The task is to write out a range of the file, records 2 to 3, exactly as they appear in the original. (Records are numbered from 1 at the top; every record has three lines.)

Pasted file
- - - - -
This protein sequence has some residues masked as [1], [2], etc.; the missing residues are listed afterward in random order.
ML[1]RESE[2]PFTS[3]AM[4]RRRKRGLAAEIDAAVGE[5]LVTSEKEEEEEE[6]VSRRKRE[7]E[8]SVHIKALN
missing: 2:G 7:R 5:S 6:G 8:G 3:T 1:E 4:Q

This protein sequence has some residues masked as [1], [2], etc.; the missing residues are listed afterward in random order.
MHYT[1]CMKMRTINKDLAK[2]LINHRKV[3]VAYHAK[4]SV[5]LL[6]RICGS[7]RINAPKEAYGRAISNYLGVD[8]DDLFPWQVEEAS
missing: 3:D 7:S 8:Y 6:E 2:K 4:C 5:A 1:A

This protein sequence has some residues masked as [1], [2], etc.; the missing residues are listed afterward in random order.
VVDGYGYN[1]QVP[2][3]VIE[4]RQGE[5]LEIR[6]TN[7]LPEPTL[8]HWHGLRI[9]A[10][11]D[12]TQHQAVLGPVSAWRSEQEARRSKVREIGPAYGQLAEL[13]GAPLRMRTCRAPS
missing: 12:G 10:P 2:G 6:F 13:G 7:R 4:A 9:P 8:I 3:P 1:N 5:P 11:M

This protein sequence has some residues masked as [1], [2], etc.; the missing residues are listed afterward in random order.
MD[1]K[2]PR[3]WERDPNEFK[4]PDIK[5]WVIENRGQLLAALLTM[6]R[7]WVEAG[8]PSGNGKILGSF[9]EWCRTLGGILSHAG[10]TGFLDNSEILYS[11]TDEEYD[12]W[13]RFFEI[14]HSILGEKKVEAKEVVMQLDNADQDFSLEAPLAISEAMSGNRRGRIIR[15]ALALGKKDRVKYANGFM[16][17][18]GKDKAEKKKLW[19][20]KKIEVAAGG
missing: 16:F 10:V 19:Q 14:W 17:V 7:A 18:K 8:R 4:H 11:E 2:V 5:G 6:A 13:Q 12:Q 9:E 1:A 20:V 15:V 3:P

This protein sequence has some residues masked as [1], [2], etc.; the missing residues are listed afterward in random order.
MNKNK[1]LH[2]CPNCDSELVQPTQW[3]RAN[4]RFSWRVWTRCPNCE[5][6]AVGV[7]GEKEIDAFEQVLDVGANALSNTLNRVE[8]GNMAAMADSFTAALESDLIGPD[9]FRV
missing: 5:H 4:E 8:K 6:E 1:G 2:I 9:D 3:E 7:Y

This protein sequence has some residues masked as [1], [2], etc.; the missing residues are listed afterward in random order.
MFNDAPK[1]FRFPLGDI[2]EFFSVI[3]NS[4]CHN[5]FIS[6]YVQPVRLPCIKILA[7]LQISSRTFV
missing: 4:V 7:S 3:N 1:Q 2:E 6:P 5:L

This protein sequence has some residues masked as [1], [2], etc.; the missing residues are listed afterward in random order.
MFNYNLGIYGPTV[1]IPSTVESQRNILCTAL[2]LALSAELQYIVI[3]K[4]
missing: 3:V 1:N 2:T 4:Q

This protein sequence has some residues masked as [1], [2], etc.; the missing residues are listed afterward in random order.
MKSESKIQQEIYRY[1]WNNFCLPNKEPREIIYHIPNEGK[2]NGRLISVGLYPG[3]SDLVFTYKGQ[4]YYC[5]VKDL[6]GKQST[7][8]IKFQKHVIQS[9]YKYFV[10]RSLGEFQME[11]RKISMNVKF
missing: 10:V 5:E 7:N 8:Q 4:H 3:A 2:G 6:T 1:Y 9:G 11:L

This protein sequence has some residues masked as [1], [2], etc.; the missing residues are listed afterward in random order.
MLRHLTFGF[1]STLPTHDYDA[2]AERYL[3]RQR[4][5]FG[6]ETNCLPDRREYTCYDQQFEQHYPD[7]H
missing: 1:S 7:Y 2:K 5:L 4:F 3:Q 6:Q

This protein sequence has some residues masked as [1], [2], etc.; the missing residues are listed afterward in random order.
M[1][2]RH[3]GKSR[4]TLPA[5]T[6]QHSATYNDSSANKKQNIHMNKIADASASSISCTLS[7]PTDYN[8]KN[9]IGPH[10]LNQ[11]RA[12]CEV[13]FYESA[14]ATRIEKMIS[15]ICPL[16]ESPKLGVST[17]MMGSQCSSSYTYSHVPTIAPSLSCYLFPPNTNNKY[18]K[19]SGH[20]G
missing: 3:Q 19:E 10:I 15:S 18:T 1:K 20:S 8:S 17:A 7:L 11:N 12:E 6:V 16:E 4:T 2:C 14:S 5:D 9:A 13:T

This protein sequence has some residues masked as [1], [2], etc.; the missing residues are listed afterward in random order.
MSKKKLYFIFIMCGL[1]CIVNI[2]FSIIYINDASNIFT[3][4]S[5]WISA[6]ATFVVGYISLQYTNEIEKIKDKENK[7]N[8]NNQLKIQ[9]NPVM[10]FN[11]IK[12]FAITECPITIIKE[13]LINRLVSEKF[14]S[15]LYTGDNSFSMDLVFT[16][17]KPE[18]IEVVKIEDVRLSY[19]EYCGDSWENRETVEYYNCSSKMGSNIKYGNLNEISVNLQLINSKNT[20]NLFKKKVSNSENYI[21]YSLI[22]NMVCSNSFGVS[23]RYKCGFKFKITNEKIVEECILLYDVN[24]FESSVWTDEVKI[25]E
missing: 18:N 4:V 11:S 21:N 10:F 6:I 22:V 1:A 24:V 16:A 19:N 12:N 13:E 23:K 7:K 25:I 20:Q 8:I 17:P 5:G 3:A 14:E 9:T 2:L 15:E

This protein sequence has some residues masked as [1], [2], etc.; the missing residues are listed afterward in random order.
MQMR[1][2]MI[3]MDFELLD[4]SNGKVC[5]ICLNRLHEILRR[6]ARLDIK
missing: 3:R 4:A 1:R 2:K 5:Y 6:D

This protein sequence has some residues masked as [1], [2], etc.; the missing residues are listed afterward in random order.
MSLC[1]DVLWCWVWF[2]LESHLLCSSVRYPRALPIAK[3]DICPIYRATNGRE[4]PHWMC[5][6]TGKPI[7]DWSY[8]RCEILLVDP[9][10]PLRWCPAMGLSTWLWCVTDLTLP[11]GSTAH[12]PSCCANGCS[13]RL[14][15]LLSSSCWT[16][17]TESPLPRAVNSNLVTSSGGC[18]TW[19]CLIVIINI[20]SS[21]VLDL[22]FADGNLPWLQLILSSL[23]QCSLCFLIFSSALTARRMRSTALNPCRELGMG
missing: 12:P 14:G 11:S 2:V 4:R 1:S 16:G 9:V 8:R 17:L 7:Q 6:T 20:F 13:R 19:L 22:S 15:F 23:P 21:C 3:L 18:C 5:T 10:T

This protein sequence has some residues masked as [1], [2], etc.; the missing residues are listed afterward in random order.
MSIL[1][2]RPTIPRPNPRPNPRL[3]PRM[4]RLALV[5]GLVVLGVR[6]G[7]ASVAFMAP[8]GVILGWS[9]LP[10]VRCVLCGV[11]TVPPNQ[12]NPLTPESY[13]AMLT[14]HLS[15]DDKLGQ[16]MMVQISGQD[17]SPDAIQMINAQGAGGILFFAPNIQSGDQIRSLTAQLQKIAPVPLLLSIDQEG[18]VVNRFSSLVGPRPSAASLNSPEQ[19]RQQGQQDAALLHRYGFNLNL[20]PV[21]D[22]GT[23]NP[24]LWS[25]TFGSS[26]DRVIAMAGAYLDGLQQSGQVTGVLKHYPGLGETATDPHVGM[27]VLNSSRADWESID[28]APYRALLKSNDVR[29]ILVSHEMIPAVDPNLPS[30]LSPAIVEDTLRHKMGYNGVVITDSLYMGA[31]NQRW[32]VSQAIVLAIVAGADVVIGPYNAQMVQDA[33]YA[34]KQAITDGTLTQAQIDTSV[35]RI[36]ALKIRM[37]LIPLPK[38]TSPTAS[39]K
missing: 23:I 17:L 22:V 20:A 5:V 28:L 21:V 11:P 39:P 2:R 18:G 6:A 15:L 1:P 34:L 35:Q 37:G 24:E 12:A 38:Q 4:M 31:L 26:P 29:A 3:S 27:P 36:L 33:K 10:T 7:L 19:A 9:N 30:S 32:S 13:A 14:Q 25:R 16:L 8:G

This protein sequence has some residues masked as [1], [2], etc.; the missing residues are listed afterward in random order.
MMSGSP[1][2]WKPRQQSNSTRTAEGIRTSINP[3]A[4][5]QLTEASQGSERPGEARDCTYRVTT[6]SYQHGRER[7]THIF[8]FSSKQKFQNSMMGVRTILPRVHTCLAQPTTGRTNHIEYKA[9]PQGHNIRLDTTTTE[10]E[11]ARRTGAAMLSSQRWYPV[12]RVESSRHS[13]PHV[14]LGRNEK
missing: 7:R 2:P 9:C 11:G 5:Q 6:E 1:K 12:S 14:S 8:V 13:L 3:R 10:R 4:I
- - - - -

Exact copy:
This protein sequence has some residues masked as [1], [2], etc.; the missing residues are listed afterward in random order.
MHYT[1]CMKMRTINKDLAK[2]LINHRKV[3]VAYHAK[4]SV[5]LL[6]RICGS[7]RINAPKEAYGRAISNYLGVD[8]DDLFPWQVEEAS
missing: 3:D 7:S 8:Y 6:E 2:K 4:C 5:A 1:A

This protein sequence has some residues masked as [1], [2], etc.; the missing residues are listed afterward in random order.
VVDGYGYN[1]QVP[2][3]VIE[4]RQGE[5]LEIR[6]TN[7]LPEPTL[8]HWHGLRI[9]A[10][11]D[12]TQHQAVLGPVSAWRSEQEARRSKVREIGPAYGQLAEL[13]GAPLRMRTCRAPS
missing: 12:G 10:P 2:G 6:F 13:G 7:R 4:A 9:P 8:I 3:P 1:N 5:P 11:M